Universal Children’s Day is celebrated annually on 20th November. The goal of the day is to improve child welfare worldwide, promote and celebrate children’s rights and promote togetherness and awareness amongst all children.
November 20th is the date in 1959 when the UN General Assembly adopted the Declaration of the Rights of the Child. It is also the date in 1989 when the UN General Assembly adopted the Convention on the Rights of the Child.
“Around the world, children are showing us their strength and leadership advocating for a more sustainable world for all. Let’s build on advances and re-commit to putting children first. For every child, every right,” said UN Secretary-General Antonio Guterres.
On the occasion of Universal Children’s Day today, the European Commission and Federica Mogherini, the High Representative of the Union for Foreign Affairs and Security Policy, stated that the UN Convention on the Rights of the Child is the most widely ratified human rights treaty in history.
“On this day, the European Union reconfirms its determination to making sure that every child has every right. Children need to be able to grow up in a safe and nurturing environment – free from violence, exploitation, harassment or neglect.”
All EU Member States are party to the Convention. “Together we have strong national and EU legal frameworks that serve to protect children from abuse and exploitation,” says the statement.
Despite all efforts, 25 million children in the EU and 19.5% of the world’s children continue to live in poverty. Children across the globe are victims of abuse, exploitation and trafficking. Children suffer from mental health problems, are victims of bullying and commit suicide.
“We still have a long way to go to make sure that all children regardless of their place of origin, socio-economic background and migration status can fully enjoy their childhood.”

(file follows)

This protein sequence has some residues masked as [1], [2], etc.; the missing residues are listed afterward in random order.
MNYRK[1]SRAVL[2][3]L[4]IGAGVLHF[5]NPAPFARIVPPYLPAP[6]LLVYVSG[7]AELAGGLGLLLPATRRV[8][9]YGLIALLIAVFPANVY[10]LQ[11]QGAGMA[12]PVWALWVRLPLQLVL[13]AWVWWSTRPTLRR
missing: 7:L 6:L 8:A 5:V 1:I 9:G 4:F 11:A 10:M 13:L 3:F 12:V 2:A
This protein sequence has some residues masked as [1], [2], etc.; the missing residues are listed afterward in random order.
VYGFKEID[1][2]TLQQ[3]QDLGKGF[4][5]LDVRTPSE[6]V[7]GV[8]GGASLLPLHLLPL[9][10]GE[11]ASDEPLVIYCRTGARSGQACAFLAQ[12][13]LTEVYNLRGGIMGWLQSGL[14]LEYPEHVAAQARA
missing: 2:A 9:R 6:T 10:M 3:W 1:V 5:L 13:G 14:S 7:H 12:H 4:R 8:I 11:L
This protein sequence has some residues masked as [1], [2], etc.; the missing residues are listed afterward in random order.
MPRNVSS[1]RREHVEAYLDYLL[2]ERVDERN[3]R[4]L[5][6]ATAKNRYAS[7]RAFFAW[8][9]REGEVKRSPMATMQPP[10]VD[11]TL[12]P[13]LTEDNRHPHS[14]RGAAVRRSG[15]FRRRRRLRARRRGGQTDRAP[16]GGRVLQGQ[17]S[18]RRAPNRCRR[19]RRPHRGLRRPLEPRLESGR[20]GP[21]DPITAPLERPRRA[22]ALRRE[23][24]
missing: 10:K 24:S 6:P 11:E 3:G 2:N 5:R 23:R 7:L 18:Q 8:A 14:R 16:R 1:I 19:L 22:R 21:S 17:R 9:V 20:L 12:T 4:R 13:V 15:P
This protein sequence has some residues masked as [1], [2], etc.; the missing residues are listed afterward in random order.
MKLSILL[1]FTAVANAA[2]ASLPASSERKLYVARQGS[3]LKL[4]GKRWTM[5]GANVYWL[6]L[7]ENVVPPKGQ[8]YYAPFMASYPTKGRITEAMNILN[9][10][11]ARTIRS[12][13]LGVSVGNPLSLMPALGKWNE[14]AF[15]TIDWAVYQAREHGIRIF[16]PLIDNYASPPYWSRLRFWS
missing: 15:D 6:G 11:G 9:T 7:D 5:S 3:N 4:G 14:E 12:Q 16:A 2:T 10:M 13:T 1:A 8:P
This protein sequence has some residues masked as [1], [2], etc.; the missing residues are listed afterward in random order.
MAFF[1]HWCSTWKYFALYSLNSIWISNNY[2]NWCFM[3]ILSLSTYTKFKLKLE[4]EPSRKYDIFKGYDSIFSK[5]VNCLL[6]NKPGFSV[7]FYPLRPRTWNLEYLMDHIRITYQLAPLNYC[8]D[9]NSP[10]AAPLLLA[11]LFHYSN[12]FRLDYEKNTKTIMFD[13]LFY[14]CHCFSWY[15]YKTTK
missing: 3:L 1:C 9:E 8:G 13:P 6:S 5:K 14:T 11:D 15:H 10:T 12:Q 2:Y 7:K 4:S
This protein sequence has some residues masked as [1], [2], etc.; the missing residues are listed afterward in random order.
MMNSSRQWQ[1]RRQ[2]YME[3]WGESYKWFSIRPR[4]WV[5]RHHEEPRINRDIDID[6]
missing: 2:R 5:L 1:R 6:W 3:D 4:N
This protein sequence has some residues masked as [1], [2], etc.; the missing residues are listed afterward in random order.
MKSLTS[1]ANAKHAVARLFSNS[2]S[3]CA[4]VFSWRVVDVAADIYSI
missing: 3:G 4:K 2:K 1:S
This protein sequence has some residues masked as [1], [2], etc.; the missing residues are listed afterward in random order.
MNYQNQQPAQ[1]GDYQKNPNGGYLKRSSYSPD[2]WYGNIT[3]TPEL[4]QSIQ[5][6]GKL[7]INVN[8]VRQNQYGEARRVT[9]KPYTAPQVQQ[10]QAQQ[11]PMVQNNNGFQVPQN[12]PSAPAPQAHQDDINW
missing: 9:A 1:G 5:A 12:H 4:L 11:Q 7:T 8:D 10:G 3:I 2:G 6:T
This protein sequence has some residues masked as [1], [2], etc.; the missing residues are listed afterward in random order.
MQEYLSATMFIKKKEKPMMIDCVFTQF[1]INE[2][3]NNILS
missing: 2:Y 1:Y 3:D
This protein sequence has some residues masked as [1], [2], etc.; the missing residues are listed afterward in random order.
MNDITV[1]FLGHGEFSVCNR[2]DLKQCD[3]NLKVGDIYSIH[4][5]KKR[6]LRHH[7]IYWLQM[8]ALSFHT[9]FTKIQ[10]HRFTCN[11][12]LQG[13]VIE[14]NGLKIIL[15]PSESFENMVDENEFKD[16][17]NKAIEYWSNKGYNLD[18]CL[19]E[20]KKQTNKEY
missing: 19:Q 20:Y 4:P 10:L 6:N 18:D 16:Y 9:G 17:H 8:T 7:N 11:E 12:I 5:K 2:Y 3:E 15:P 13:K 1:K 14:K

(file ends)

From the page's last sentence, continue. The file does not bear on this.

On the occasion of the Convention’s 30th anniversary, the EU and UNICEF (United Nations Children’s Fund) have recently launched #TheRealChallenge social media campaign to engage with children and young people on their rights in a language they understand and via a platform they know.
The EU supports Member States with concrete funding to translate child-friendly justice frameworks that facilitate children’s access to justice, their appropriate representation in front of court and diligent treatment of juvenile delinquents.
All EU Member States were required to transpose the Directive on procedural safeguards for children who are suspects or accused in criminal proceedings by 11 June 2019.
The EU has also dedicated funding for combating violence against children, including on harmful practices under the Rights, Equality and Citizenship programme. In 2018, more than €15 million was dedicated to finance projects preventing and combating gender-based violence and violence against children in the EU.
Through the European Strategy for a Better Internet for Children, the EU defines measures to protect and empower children online to reach a safer digital environment.
The backbone of these efforts is the EU funded Safer Internet Centres, with the Betteinternetforkids.eu portal as central hub. The #SaferInternet4EU campaign promoting online safety, media literacy and cyber-hygiene reached nearly 30 million EU citizens.
EU fights child labour by targeted action in its trade engagements. The integrated approach for cotton from West Africa and for fishery in South-East Asia, involving also trade partners and communities, is showing promising results, according to the Commission.
EU projects in Cambodia, Myanmar, Georgia, Burundi and Armenia help children without parental care to grow up in supportive families or communities and our initiatives in as many as 17 enlargement and neighbourhood partners contribute to preventing the separation of families and strengthening quality alternative care for children without sufficient parental care.
The Brussels Times